So, what can you do? Without knowing exactly what you’re looking for, these are very hard muscles to integrate into normal movement for a healthy spine. Physical therapists can provide cueing and specific exercises to target and strengthen these muscles to help ward off injury and make postpartum recovery as simple as possible.
- Your Glutes: Strengthening and Supporting Your Home
The main function of the glutes is to move your hips and to stabilize your lower body. They help to transmit forces between your trunk and your legs and they are a crucial muscle group for the prevention of low back pain, hip pain, pelvic pain and knee pain. During pregnancy, the efficiency of your glutes can be reduced mostly due to changes in your posture. The pelvis also tends to rotate or tip forward which can lead to tight hip flexors, low back pain and an over-lengthening of your glute muscles which makes it much more difficult for them to activate and function properly.
Your physical therapist can help you determine if your glutes are in fact weak or if they are “inhibited,” meaning that they’ve actually forgotten how to activate due to poor communication between the brain, nerves and muscles. Whatever the issue, your PT can work with you to provide the proper treatment to achieve the desired result.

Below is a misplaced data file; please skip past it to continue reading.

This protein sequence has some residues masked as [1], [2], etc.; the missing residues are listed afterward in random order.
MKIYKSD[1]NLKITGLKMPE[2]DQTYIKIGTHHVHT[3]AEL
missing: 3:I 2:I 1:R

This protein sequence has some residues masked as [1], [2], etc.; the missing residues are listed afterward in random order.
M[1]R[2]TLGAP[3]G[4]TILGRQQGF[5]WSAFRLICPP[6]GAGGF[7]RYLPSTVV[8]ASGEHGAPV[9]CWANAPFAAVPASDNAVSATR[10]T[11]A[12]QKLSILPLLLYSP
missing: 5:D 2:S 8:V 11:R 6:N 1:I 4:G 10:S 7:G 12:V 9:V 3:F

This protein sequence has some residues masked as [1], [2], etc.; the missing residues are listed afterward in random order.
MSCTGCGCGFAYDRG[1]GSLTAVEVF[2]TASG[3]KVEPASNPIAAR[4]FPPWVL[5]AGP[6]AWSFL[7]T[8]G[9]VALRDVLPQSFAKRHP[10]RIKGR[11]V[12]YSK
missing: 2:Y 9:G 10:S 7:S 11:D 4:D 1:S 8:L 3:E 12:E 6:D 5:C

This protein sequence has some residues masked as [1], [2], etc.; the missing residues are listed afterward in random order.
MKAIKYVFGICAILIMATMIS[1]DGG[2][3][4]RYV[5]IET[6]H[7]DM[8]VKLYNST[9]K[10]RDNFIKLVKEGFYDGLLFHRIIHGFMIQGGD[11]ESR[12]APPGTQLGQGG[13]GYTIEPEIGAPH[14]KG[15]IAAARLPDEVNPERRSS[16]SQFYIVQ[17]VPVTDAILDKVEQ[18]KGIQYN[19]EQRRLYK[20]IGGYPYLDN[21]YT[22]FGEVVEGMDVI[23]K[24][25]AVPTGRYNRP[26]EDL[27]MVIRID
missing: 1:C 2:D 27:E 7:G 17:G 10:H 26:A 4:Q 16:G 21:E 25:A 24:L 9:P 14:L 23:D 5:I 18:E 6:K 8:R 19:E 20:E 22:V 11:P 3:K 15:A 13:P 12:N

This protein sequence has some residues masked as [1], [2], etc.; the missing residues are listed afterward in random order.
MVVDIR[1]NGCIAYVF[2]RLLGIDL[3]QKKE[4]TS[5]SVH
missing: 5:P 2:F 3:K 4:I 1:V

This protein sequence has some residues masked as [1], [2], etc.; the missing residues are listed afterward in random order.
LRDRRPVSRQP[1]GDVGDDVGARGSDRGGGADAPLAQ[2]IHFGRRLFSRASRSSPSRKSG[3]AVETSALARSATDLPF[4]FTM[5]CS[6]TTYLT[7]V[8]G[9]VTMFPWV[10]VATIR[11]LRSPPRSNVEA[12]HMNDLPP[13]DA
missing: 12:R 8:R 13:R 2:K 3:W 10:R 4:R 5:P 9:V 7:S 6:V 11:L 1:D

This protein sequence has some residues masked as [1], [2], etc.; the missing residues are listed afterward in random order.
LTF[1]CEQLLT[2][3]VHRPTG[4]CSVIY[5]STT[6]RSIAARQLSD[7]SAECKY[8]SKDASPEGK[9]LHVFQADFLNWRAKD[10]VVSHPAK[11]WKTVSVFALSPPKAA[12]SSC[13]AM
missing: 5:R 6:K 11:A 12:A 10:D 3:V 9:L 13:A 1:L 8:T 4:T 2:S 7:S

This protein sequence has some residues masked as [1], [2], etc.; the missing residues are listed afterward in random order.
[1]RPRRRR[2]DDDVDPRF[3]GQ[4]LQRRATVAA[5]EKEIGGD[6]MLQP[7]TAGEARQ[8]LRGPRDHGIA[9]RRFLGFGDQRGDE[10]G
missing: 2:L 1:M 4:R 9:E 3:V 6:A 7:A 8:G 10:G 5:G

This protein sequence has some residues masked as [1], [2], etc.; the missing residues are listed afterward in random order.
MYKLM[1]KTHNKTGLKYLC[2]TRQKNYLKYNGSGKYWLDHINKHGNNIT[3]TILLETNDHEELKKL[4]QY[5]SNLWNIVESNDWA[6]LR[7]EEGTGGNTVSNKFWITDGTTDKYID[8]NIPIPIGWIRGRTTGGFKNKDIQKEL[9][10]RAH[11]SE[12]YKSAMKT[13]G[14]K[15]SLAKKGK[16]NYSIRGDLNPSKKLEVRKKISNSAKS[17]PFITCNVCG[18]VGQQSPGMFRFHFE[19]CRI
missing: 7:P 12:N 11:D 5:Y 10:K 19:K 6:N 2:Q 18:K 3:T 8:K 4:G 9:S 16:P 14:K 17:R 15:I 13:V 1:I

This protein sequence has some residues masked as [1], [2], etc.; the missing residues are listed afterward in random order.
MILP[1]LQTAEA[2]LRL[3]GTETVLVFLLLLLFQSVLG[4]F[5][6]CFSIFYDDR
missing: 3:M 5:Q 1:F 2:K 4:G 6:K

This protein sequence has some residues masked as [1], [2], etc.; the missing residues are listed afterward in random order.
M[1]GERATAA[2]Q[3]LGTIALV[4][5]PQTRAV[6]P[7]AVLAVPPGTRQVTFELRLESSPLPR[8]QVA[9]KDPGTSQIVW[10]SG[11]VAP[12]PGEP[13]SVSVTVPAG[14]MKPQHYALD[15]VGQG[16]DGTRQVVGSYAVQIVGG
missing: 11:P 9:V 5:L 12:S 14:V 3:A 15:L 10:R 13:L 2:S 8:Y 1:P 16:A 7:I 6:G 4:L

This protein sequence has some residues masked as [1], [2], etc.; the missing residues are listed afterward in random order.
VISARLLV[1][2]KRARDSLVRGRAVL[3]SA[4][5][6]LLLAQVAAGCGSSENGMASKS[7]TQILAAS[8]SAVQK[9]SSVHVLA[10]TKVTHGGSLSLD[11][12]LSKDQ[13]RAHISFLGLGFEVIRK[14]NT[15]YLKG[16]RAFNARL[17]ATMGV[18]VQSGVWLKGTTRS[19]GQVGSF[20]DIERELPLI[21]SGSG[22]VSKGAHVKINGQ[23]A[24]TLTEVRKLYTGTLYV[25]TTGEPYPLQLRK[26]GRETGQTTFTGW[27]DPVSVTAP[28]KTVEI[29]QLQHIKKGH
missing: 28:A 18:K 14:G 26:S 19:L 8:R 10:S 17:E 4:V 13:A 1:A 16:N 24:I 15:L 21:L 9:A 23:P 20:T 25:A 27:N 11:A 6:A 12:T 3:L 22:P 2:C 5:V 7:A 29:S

We all know that it’s extremely challenging to be safe in your home if you don’t have a solid roof over your head, a solid foundation for your house to be built on and of course, secure walls to prevent outside forces from causing problems. The same goes for your Core 4; Focusing on each aspect will set you up for a successful and efficient postpartum recovery.
Remember to ALWAYS consult with your OBGYN prior to beginning any sort of strengthening program while pregnant and even after birth. The amount of time a woman should wait to begin strengthening her body post-pregnancy varies greatly and depends on a lot of different aspects. For example, a woman who had a vaginal birth with no complications may be ready to do some very light resistance training within the first couple of weeks while a woman who had complications with a C-section may be looking at a couple of months before it’s safe to strength train. Please consult with your OBGYN and PT for guidance on this.
Learn more about how Women’s Health Physical Therapy can help with your Core 4 during any stage of pregnancy and beyond.